When getting your designs ready for print, it’s important to make sure to use the right resolution for the right size. But if you’ve set your DPI at the recommended 300, you may be wondering how large of a print you can make.
As a general rule, a 300 DPI file can be printed at any size and maintain high-quality. However, large prints that are viewed at a distance don’t always need to be 300 DPI. For instance, billboards are typically only 30 DPI but look high-quality because they are viewed from a far distance.
If you’ve finally finished that design you’ve been working on, you may want to print it as big as you can. However, even 300 DPI has its limitation. Keep reading to find out how large you can print that 300 DPI file.
How Big Can a 300 Dpi File Be Printed?
If you’re working with prints, you know how important DPI (dots per inch) can be. You may have even been given advice to set the resolution for your image at 300 DPI. Though this is considered the optimal resolution for printing, that doesn’t necessarily mean that you can print your image at any size.
Generally, the size at which you should print your image is calculated based on the image resolution and the DPI. However, there are also other factors that come into play.
For example, let’s say you have an image with a resolution of 3504 x 2336 and a 300 DPI. To find out the optimal print size, simply divide 3504 and 2336 by 300. This would leave you with a print size of 11.68 x 7.78.
That doesn’t mean that printing at a larger size can’t be done. However, you will need to be prepared to sacrifice quality if you want to print larger than the optimal size for the set resolution. And once you get past a certain size, 300 DPI may no longer be necessary for your print.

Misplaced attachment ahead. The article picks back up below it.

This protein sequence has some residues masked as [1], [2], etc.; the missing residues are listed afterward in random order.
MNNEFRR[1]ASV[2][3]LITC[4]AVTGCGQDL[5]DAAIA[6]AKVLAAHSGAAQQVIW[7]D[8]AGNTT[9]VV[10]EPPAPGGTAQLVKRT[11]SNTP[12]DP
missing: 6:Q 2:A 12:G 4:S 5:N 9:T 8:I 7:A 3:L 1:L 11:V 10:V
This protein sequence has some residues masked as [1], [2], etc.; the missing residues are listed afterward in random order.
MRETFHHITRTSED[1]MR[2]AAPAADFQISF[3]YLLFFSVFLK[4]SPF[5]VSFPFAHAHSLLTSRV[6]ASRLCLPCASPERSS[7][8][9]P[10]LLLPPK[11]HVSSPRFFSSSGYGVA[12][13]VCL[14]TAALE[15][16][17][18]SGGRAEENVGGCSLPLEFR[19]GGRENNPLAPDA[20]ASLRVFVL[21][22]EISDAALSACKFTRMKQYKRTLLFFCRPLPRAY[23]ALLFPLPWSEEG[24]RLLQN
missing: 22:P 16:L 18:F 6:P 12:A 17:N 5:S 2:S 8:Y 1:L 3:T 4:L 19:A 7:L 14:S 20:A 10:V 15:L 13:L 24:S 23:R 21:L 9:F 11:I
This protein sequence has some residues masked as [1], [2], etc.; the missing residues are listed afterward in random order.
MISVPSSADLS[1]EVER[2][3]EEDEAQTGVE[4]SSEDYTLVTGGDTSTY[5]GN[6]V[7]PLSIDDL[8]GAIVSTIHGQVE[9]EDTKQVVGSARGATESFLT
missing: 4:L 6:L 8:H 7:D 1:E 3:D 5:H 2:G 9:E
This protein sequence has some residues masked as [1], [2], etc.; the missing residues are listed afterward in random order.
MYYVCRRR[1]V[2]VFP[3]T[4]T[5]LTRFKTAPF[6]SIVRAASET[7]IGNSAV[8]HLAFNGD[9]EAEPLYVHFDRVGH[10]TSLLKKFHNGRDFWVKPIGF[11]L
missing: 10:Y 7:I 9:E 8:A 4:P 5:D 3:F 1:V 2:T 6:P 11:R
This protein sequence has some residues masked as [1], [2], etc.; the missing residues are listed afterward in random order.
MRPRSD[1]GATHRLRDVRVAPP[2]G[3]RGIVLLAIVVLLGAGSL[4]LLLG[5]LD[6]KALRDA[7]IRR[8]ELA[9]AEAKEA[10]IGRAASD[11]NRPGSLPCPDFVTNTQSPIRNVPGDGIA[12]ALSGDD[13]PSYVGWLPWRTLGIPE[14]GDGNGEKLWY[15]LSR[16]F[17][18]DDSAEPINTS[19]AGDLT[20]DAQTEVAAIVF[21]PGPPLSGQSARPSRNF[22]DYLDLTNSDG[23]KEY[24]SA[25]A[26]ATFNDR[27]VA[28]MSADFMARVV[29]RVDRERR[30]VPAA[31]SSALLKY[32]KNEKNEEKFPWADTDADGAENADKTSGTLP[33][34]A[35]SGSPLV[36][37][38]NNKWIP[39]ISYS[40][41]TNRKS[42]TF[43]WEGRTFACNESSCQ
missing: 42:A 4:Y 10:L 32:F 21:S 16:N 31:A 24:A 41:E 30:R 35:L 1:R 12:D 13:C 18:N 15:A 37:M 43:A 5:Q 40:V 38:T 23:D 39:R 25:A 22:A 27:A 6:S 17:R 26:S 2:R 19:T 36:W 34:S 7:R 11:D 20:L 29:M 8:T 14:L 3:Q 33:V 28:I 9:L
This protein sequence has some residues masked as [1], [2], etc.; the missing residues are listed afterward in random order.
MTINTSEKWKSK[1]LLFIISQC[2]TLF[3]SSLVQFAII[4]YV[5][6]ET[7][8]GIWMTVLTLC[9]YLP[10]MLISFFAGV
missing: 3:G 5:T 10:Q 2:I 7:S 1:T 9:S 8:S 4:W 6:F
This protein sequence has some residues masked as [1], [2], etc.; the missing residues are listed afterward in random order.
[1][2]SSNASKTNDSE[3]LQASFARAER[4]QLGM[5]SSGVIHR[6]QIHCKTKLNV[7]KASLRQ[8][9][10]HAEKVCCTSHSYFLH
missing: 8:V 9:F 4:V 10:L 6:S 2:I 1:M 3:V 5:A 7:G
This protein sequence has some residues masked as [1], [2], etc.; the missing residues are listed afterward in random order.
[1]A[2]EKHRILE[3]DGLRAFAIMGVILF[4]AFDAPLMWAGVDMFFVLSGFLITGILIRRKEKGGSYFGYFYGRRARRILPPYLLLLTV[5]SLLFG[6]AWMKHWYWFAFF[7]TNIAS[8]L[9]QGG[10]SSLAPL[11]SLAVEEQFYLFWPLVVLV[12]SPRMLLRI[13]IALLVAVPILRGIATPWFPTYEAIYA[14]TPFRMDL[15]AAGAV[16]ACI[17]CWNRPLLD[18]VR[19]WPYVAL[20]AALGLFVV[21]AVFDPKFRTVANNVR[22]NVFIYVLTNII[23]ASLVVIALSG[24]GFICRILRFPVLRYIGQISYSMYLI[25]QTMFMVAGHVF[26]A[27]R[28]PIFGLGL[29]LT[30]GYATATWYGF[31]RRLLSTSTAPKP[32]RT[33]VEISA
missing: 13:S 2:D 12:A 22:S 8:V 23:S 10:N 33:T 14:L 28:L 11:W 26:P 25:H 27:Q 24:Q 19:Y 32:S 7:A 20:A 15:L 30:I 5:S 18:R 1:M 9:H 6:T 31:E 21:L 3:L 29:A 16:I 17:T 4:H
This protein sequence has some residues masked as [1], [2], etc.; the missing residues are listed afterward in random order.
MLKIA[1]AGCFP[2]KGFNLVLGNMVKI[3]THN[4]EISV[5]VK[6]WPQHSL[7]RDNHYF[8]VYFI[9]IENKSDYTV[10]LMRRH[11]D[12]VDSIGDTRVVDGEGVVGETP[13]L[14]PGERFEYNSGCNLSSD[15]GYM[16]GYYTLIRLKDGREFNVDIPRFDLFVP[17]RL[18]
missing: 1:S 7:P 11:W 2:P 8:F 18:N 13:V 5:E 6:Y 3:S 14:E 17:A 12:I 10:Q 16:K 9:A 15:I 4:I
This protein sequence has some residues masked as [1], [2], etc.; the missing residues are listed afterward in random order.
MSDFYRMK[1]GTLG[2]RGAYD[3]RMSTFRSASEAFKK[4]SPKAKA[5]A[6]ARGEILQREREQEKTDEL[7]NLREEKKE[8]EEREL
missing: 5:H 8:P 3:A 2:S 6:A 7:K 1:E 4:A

Does Image Size Matter?
Whether you’re a photographer, graphic designer, or digital artist, you’ve probably heard a lot of talk about checking your image size. While file size is important, resolution and DPI aren’t the only things that factor into how your print will appear.
Some of these factors include:
- Viewing distance
- Visual acuity
- Pixel density (PPI)
- Printer’s output resolution (LPI)
DPI is important when it comes to printing, but so is PPI (pixels per inch) and LPI (lines per inch). Make sure to check the digital resolution of your image before sending it off to print and choose a printer that has the correct output resolution.
What Is the Best DPI for Large Prints?
Let’s say you’re working on a billboard advertisement for a client. Is 300 DPI really the best resolution for the project? The short answer is no.
The best DPI to use can vary greatly depending on the size of the print and it’s intended purpose.
The 300 DPI rule is typically applied for prints that will be viewed at arm’s length or less. This helps ensure that images will appear sharp under closer scrutiny. However, this rule doesn’t apply for every image, especially larger prints.
For example, if you stood inches away from a billboard, you would probably notice that the entire image appeared pixelated and blurry. However, it doesn’t look that way what you’re driving on the highway.
On average, billboards have a resolution of about 30 DPI. While this may seem low, each pixel is actually quite large.
Billboards are rarely viewed up close, in fact, they aren’t even viewed at arm’s length, so there is really no reason for them to appear razor sharp at that distance. Therefore, the lower resolution will provide the appropriate sharpness at the distance it is expected to be viewed at.
Many times, we can get caught up in the idea that bigger is better. However, that isn’t always the case when it comes to DPI.
Though it may seem like images with a resolution of 300 DPI are meant to be printed bigger, much of the time these large images are viewed at distance where 300 DPI become irrelevant. In the end, it’s best to do the calculations to figure out print size is best for your image’s resolution.